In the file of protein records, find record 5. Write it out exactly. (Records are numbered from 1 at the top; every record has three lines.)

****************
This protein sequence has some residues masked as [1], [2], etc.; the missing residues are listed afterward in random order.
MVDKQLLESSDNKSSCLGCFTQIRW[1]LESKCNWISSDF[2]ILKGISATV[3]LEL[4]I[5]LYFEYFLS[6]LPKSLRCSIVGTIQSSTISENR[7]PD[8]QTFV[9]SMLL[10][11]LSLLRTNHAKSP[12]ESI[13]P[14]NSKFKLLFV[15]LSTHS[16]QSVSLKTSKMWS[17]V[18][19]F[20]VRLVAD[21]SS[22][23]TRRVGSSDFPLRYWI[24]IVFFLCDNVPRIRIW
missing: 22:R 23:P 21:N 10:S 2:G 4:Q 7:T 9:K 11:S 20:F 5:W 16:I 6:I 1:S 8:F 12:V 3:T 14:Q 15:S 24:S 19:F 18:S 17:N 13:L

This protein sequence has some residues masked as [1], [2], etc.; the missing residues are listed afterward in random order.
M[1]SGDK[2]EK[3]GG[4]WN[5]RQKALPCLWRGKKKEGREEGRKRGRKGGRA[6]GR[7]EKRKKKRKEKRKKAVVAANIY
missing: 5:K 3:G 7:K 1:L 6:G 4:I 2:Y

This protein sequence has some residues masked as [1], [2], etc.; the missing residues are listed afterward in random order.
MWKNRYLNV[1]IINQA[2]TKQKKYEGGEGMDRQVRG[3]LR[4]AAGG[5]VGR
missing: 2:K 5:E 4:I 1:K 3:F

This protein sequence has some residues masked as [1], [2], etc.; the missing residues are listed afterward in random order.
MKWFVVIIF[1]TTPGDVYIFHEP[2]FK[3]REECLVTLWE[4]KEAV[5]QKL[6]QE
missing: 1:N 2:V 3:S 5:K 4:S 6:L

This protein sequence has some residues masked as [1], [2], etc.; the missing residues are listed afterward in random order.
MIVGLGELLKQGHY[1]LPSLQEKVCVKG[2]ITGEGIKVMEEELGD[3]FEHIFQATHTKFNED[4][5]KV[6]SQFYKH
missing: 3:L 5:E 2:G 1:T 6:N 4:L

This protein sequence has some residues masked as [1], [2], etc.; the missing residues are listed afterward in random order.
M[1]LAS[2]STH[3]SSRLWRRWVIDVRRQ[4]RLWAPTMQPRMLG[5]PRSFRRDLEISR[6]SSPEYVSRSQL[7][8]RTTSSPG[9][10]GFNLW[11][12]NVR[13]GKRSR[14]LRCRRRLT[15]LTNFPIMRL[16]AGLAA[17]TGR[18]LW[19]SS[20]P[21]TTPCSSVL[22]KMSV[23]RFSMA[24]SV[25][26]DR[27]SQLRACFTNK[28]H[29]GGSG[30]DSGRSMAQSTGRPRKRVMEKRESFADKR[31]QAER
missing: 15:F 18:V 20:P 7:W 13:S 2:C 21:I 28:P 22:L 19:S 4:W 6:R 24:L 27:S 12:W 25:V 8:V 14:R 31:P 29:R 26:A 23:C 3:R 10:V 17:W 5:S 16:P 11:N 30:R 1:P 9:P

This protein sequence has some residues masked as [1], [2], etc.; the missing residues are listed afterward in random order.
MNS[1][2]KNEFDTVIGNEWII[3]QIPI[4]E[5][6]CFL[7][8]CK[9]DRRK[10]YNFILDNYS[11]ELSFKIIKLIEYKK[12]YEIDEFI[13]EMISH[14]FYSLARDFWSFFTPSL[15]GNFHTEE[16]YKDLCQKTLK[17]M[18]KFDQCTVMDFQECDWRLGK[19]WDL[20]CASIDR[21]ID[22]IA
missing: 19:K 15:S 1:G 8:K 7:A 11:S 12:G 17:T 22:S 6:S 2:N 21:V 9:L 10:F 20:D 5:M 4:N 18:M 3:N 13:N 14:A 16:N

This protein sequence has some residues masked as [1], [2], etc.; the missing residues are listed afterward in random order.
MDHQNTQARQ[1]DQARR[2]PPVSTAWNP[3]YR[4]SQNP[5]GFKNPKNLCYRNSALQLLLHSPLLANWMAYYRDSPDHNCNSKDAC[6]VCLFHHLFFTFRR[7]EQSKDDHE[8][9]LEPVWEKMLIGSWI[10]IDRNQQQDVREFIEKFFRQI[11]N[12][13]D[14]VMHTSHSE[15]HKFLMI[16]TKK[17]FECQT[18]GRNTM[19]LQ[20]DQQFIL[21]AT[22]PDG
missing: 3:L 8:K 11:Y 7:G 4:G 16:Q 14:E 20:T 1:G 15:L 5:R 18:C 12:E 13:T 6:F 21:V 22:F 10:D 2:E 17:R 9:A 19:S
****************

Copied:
This protein sequence has some residues masked as [1], [2], etc.; the missing residues are listed afterward in random order.
MIVGLGELLKQGHY[1]LPSLQEKVCVKG[2]ITGEGIKVMEEELGD[3]FEHIFQATHTKFNED[4][5]KV[6]SQFYKH
missing: 3:L 5:E 2:G 1:T 6:N 4:L